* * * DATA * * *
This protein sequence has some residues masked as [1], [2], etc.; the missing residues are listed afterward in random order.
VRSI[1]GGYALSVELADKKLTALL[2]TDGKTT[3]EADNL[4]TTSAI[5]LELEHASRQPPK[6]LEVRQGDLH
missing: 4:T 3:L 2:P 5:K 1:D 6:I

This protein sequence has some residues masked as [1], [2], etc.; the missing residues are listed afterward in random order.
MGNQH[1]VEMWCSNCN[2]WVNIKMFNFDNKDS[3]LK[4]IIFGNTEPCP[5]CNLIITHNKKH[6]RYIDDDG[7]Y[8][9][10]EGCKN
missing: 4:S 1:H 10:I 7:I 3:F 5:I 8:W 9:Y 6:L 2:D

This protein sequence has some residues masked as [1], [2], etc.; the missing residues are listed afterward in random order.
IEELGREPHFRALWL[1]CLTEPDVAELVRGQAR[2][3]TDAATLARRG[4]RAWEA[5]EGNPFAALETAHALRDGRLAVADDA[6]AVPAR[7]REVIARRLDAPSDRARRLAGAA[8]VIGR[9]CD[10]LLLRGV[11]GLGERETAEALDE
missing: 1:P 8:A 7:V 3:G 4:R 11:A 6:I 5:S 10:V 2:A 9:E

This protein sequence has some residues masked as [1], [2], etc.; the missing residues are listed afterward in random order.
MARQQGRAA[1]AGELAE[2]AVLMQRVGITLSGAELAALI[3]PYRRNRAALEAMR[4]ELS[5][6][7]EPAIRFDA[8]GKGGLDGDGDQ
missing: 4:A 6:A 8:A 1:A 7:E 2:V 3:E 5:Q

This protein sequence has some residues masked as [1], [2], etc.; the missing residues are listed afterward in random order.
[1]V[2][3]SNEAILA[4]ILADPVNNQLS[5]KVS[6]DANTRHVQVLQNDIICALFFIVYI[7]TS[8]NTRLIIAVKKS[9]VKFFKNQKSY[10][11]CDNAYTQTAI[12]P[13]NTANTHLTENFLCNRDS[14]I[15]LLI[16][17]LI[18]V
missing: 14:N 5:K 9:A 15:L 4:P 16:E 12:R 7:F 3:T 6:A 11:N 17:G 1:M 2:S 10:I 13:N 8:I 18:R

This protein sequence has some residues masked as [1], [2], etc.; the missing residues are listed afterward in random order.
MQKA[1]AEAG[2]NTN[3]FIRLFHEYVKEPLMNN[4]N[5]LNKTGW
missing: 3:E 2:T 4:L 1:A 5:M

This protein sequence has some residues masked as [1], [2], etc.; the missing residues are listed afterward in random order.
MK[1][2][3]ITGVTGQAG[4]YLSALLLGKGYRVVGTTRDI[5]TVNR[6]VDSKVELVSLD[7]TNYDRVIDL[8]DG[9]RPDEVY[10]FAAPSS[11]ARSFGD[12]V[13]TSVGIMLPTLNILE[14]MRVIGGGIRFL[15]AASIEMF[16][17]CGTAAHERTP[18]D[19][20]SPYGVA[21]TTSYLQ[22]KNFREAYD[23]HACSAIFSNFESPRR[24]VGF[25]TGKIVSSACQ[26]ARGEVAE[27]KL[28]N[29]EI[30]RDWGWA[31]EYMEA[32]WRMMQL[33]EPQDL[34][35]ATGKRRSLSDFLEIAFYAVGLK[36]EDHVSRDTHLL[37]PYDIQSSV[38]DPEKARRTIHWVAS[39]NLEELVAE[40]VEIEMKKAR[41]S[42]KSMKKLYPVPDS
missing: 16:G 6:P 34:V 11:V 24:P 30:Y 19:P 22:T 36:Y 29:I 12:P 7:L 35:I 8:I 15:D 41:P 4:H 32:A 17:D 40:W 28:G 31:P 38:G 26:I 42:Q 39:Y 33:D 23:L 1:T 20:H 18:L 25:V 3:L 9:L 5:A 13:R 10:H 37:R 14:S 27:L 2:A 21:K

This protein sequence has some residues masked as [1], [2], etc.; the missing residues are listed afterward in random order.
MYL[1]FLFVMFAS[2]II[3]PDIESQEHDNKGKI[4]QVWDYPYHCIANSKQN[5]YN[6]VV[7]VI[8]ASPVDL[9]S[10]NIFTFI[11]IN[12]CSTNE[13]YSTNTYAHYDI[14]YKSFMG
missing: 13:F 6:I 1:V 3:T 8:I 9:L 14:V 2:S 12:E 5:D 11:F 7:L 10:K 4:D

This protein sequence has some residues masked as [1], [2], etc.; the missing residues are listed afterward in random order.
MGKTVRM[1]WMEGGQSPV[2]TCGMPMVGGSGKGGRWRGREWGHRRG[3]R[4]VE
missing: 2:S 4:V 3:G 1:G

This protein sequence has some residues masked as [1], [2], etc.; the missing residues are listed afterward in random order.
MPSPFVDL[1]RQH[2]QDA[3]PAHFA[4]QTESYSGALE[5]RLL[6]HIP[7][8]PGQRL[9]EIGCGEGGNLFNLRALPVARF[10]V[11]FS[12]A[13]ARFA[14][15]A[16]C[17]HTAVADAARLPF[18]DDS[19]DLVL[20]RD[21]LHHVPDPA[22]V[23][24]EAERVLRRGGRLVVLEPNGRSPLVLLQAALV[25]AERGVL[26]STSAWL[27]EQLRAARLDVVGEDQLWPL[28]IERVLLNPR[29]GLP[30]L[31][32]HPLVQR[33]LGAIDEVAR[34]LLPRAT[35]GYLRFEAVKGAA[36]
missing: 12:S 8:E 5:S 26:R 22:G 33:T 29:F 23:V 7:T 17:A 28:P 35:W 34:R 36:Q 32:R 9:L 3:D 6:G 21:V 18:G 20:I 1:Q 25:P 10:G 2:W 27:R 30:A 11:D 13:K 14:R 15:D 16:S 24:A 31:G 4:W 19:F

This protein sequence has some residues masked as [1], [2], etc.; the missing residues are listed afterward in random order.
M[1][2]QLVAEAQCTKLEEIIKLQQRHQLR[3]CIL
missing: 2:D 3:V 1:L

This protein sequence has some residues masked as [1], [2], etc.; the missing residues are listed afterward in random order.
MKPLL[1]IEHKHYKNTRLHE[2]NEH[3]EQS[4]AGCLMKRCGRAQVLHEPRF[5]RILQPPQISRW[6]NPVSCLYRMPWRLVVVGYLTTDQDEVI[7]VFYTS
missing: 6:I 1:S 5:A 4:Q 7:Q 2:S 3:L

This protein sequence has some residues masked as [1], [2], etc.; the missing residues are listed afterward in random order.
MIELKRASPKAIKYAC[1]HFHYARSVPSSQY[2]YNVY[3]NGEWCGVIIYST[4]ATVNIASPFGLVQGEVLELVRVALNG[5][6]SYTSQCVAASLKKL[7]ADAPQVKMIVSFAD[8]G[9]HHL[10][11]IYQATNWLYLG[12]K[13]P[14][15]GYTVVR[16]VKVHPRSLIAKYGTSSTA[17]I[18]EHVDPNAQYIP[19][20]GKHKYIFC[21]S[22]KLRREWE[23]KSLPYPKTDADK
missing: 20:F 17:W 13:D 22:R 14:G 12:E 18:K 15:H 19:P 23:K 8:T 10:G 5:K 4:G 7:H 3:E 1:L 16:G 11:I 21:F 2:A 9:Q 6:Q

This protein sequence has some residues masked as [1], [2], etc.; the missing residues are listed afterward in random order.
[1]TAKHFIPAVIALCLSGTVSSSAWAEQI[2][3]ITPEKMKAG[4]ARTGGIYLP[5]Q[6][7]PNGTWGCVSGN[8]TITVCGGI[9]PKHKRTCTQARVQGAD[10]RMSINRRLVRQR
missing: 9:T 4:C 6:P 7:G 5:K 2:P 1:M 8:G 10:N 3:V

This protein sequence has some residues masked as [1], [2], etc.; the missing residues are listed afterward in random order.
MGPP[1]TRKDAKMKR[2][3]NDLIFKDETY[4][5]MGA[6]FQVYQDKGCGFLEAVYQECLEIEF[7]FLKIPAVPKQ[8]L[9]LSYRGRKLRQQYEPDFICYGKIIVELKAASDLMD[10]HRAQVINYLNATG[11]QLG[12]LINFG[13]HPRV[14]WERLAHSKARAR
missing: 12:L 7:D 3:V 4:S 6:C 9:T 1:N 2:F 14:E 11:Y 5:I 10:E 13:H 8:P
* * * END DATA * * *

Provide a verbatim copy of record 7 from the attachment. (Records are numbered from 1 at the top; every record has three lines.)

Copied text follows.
This protein sequence has some residues masked as [1], [2], etc.; the missing residues are listed afterward in random order.
MK[1][2][3]ITGVTGQAG[4]YLSALLLGKGYRVVGTTRDI[5]TVNR[6]VDSKVELVSLD[7]TNYDRVIDL[8]DG[9]RPDEVY[10]FAAPSS[11]ARSFGD[12]V[13]TSVGIMLPTLNILE[14]MRVIGGGIRFL[15]AASIEMF[16][17]CGTAAHERTP[18]D[19][20]SPYGVA[21]TTSYLQ[22]KNFREAYD[23]HACSAIFSNFESPRR[24]VGF[25]TGKIVSSACQ[26]ARGEVAE[27]KL[28]N[29]EI[30]RDWGWA[31]EYMEA[32]WRMMQL[33]EPQDL[34][35]ATGKRRSLSDFLEIAFYAVGLK[36]EDHVSRDTHLL[37]PYDIQSSV[38]DPEKARRTIHWVAS[39]NLEELVAE[40]VEIEMKKAR[41]S[42]KSMKKLYPVPDS
missing: 16:G 6:P 34:V 11:V 24:P 30:Y 19:P 22:T 36:Y 29:I 12:P 7:L 35:I 8:I 15:D 41:P 4:H 32:A 17:D 40:W 28:G 31:P 38:G 26:I 42:Q 39:Y 33:D 23:L 1:T 20:H 18:L 25:V 3:L 9:L 5:A 13:R 10:H 37:R 14:S 27:L 2:A 21:K